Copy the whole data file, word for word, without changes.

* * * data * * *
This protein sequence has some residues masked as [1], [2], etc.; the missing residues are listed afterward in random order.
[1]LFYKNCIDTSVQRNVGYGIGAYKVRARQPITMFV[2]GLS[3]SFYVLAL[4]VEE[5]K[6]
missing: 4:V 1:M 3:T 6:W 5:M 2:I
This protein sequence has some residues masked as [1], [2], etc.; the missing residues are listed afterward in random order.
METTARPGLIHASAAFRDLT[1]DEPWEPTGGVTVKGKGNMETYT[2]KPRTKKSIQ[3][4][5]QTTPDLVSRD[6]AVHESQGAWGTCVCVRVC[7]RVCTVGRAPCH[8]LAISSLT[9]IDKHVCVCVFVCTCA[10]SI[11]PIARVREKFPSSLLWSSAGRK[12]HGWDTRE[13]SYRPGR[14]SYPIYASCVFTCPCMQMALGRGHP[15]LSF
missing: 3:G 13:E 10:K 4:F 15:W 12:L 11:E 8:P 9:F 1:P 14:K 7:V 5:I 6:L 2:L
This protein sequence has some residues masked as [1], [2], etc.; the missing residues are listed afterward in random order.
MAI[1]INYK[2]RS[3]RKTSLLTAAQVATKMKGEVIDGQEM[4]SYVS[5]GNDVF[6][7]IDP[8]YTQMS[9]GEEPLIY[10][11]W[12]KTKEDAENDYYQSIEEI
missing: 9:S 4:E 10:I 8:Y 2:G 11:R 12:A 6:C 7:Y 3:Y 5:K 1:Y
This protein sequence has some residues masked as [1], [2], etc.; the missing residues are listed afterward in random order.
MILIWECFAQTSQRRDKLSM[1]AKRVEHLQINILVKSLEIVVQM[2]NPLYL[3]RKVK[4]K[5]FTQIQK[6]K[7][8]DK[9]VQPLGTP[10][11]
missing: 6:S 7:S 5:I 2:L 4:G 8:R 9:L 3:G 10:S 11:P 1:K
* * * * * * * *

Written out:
This protein sequence has some residues masked as [1], [2], etc.; the missing residues are listed afterward in random order.
[1]LFYKNCIDTSVQRNVGYGIGAYKVRARQPITMFV[2]GLS[3]SFYVLAL[4]VEE[5]K[6]
missing: 4:V 1:M 3:T 6:W 5:M 2:I
This protein sequence has some residues masked as [1], [2], etc.; the missing residues are listed afterward in random order.
METTARPGLIHASAAFRDLT[1]DEPWEPTGGVTVKGKGNMETYT[2]KPRTKKSIQ[3][4][5]QTTPDLVSRD[6]AVHESQGAWGTCVCVRVC[7]RVCTVGRAPCH[8]LAISSLT[9]IDKHVCVCVFVCTCA[10]SI[11]PIARVREKFPSSLLWSSAGRK[12]HGWDTRE[13]SYRPGR[14]SYPIYASCVFTCPCMQMALGRGHP[15]LSF
missing: 3:G 13:E 10:K 4:F 15:W 12:L 11:E 8:P 9:F 1:P 14:K 7:V 5:I 6:L 2:L
This protein sequence has some residues masked as [1], [2], etc.; the missing residues are listed afterward in random order.
MAI[1]INYK[2]RS[3]RKTSLLTAAQVATKMKGEVIDGQEM[4]SYVS[5]GNDVF[6][7]IDP[8]YTQMS[9]GEEPLIY[10][11]W[12]KTKEDAENDYYQSIEEI
missing: 9:S 4:E 10:I 8:Y 2:G 11:R 12:A 6:C 7:Y 3:Y 5:K 1:Y
This protein sequence has some residues masked as [1], [2], etc.; the missing residues are listed afterward in random order.
MILIWECFAQTSQRRDKLSM[1]AKRVEHLQINILVKSLEIVVQM[2]NPLYL[3]RKVK[4]K[5]FTQIQK[6]K[7][8]DK[9]VQPLGTP[10][11]
missing: 6:S 7:S 5:I 2:L 4:G 8:R 9:L 3:G 10:S 11:P 1:K